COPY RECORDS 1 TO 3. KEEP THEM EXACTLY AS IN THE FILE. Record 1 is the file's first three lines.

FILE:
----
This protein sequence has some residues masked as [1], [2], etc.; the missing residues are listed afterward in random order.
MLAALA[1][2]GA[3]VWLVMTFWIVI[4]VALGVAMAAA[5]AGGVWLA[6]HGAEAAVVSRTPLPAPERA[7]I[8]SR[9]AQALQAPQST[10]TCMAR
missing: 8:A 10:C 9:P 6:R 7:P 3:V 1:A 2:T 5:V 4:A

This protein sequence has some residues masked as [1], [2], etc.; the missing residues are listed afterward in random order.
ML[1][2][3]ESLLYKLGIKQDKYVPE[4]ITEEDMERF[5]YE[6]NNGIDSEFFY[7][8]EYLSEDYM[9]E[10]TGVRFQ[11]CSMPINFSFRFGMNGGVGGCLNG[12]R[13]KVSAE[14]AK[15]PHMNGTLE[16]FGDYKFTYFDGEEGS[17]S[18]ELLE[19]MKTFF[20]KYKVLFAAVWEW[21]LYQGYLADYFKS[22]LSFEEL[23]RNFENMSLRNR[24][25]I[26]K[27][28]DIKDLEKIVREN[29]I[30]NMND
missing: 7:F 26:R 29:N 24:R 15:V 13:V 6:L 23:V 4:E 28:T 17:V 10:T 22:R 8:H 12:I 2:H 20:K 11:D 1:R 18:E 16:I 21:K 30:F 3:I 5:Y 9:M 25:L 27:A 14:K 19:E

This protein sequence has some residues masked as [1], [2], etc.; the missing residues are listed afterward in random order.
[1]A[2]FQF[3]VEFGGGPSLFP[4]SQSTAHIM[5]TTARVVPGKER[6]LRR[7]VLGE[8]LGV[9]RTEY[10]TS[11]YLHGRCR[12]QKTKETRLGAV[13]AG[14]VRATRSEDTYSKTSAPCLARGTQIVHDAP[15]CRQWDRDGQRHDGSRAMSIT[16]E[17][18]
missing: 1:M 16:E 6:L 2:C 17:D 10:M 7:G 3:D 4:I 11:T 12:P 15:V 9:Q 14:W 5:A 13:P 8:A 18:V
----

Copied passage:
This protein sequence has some residues masked as [1], [2], etc.; the missing residues are listed afterward in random order.
MLAALA[1][2]GA[3]VWLVMTFWIVI[4]VALGVAMAAA[5]AGGVWLA[6]HGAEAAVVSRTPLPAPERA[7]I[8]SR[9]AQALQAPQST[10]TCMAR
missing: 8:A 10:C 9:P 6:R 7:P 3:V 1:A 2:T 5:V 4:A

This protein sequence has some residues masked as [1], [2], etc.; the missing residues are listed afterward in random order.
ML[1][2][3]ESLLYKLGIKQDKYVPE[4]ITEEDMERF[5]YE[6]NNGIDSEFFY[7][8]EYLSEDYM[9]E[10]TGVRFQ[11]CSMPINFSFRFGMNGGVGGCLNG[12]R[13]KVSAE[14]AK[15]PHMNGTLE[16]FGDYKFTYFDGEEGS[17]S[18]ELLE[19]MKTFF[20]KYKVLFAAVWEW[21]LYQGYLADYFKS[22]LSFEEL[23]RNFENMSLRNR[24][25]I[26]K[27][28]DIKDLEKIVREN[29]I[30]NMND
missing: 7:F 26:R 29:N 24:R 15:V 13:V 6:L 23:V 4:E 28:T 17:V 10:T 22:R 8:H 12:I 2:H 20:K 11:D 1:R 18:E 16:I 21:K 30:F 3:I 5:Y 9:M 25:L 27:A 14:K 19:E

This protein sequence has some residues masked as [1], [2], etc.; the missing residues are listed afterward in random order.
[1]A[2]FQF[3]VEFGGGPSLFP[4]SQSTAHIM[5]TTARVVPGKER[6]LRR[7]VLGE[8]LGV[9]RTEY[10]TS[11]YLHGRCR[12]QKTKETRLGAV[13]AG[14]VRATRSEDTYSKTSAPCLARGTQIVHDAP[15]CRQWDRDGQRHDGSRAMSIT[16]E[17][18]
missing: 1:M 16:E 6:L 2:C 17:D 10:M 7:G 3:D 4:I 11:T 12:P 15:V 9:Q 14:W 5:A 13:P 8:A 18:V